This project (2020-1-SE01-KA203-077872) has been funded with support from the European Commission. This web site reflects the views only of the author, and the Commission cannot be held responsible for any use which may be made of the information contained therein.

Designing Sustainability Transitions

Admission Requirements
There are no specific prerequisites for the attendance of the course

Learning Outcomes

Upon completion of the course, the student is able to:


  • Critically reflect on and synthesize theories and methodologies aimed at sustainable transition design
  • Account for methods aimed at visualizing and analysing complex socio-technical-ecological systems


  • Apply systems thinking perspectives in design processes targeting complex challenges
  • Analyse consequences of different design decisions in complex systems settings
  • Plan, organise and practically execute a project using appropriate methods, with a particular focus systems thinking and complex systems
  • Apply methods for the design, research, planning, execution, and evaluation of projects aimed at sustainability transitions


  • analyse and critically reflect on their own working process in relation to theories about sustainable transition design

This course gives insights in perspectives and approaches to support sustainability transitions in design. The course introduces design perspectives such as design thinking, transition design, more-than-human design, and circular product design, with a particular focus on practical explorations of contemporary design and development methods for sustainable design. A large part of the course is a design project with external challenge givers providing a challenge aiming for sustainable transitions.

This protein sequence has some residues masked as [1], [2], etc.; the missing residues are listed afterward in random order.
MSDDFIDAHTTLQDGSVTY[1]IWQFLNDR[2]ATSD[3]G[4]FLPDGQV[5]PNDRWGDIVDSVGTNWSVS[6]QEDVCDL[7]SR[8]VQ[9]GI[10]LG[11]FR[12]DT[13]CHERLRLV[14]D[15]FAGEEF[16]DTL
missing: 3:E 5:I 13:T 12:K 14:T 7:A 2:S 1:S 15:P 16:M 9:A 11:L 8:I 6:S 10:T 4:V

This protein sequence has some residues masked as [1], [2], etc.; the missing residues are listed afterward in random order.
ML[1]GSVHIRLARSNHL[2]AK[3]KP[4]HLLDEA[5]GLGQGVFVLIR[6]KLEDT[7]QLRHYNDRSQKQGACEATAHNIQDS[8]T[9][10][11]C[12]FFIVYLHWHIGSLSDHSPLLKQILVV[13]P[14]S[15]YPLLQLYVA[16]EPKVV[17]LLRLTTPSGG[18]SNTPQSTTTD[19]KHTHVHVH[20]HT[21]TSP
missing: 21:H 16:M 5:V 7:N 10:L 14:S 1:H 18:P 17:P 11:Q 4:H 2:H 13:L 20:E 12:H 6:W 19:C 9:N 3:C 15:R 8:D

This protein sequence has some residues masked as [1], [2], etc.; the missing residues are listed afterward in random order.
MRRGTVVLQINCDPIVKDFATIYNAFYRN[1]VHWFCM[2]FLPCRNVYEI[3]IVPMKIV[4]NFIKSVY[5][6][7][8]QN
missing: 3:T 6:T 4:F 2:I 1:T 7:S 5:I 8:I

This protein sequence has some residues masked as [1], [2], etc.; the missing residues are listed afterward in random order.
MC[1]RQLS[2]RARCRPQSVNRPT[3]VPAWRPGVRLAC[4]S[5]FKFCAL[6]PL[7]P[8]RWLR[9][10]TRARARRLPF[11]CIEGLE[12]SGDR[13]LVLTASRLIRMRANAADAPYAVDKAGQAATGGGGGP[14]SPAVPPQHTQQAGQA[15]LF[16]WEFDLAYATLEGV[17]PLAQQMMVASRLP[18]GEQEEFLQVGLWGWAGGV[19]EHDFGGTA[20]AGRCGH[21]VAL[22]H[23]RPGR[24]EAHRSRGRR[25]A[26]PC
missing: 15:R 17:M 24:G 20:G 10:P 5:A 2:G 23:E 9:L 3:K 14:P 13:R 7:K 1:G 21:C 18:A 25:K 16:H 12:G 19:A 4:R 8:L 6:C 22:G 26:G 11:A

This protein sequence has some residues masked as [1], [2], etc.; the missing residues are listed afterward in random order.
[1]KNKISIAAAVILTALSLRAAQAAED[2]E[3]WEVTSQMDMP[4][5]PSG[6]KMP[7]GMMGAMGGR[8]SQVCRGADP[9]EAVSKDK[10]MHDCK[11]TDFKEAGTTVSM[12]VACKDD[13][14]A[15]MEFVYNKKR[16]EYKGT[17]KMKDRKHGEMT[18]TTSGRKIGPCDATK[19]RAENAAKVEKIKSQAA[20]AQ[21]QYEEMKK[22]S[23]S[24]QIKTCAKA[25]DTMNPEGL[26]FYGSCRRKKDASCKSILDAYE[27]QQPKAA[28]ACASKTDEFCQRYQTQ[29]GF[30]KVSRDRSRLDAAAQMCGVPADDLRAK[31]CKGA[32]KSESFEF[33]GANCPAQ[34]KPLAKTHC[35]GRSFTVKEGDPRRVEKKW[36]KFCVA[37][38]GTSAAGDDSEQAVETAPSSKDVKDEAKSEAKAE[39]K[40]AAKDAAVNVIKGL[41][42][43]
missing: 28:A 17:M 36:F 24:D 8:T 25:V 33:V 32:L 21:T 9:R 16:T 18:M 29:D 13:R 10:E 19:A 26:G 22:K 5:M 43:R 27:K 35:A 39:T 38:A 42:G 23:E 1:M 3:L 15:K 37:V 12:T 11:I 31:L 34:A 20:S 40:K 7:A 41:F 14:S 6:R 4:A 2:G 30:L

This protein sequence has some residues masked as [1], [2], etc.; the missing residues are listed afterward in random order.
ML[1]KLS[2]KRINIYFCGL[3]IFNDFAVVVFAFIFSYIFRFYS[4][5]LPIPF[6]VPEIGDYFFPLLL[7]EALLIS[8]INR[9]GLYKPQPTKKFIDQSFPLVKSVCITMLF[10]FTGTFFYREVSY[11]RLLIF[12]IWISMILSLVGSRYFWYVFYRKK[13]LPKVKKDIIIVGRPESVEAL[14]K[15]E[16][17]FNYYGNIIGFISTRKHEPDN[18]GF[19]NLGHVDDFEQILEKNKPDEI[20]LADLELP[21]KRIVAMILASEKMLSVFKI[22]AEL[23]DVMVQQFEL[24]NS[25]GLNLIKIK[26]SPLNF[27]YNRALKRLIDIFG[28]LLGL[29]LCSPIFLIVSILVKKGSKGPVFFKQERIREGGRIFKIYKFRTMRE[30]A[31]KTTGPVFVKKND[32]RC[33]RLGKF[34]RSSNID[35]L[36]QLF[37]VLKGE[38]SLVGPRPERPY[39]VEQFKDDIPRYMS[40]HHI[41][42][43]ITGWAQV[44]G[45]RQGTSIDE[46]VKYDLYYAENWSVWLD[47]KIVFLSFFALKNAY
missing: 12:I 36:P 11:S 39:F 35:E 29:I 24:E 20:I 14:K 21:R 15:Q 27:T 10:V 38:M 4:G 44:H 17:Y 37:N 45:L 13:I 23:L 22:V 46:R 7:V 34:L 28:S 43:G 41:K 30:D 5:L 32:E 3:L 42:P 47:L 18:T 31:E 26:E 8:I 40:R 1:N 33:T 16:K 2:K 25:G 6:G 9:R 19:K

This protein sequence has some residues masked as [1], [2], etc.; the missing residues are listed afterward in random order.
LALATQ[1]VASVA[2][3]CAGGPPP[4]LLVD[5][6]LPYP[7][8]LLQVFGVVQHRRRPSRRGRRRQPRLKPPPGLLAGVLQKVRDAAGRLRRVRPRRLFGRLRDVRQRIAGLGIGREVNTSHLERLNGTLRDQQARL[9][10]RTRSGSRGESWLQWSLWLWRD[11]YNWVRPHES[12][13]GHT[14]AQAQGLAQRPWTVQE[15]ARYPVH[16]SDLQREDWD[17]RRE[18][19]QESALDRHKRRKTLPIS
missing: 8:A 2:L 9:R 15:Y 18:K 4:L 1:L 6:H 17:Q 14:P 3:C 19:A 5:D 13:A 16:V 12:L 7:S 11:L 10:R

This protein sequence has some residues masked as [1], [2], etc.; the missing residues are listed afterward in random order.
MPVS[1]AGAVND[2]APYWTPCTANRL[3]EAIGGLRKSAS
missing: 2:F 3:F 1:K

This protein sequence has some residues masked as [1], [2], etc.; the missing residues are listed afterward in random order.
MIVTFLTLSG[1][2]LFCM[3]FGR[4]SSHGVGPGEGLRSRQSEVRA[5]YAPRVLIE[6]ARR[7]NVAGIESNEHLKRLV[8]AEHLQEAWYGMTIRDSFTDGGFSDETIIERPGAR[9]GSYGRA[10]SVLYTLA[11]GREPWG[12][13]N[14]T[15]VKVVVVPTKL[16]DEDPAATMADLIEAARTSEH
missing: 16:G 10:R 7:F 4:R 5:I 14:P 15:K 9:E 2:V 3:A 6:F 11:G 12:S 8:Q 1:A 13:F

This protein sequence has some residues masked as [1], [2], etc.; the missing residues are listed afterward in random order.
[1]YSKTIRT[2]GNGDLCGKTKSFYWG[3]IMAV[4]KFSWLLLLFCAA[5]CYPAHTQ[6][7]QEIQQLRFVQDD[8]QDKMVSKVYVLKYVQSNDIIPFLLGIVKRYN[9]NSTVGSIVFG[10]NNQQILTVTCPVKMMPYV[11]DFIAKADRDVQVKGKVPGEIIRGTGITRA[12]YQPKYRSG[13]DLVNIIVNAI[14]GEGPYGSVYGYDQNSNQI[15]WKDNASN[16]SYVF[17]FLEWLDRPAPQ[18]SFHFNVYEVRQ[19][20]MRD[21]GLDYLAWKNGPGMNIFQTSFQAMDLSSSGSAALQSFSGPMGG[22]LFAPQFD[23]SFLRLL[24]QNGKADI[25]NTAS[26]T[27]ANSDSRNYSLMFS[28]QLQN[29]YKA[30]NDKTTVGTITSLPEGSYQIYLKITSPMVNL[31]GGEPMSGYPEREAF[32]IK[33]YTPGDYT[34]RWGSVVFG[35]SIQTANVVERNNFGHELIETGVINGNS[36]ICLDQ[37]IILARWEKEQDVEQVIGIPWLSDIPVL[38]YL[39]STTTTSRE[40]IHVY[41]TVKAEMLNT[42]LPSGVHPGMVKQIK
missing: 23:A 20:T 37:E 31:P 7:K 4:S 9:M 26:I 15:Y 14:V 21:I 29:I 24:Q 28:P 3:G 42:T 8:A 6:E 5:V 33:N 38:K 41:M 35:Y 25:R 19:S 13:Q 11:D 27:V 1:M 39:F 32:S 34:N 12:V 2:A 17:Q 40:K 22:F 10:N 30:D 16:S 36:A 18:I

Course Book Candidates

  • Escobar, A. (2018). Designs for the pluriverse: Radical interdependence, autonomy, and the making of worlds. Duke University Press.
  • Wakkary, R. (2021). Things we could design: For more than human-centered worlds. MIT press.

Research Papers

First, second and third order effects of ICT on the environment

Economic models

Leverage points  

More-than-human-centered design

Teaching Methodology
  • Lectures
  • Workshops
  • Project work

ECTS Credits
7,5 ECTS Credits

III semester

Examination methodology

Individual written assignment (40%)
Project report, with oral presentation (60%)

This course introduces methods and theories focusing on designing transitions in complex systems. The course is to a large extent a project course, making it possible for students in the programme to apply knowledge acquired in previous courses. The course complements the systems thinking perspectives in the programme, with a design thinking perspective, highlighting how to achieve transitions and change in complex socio-ecological systems.

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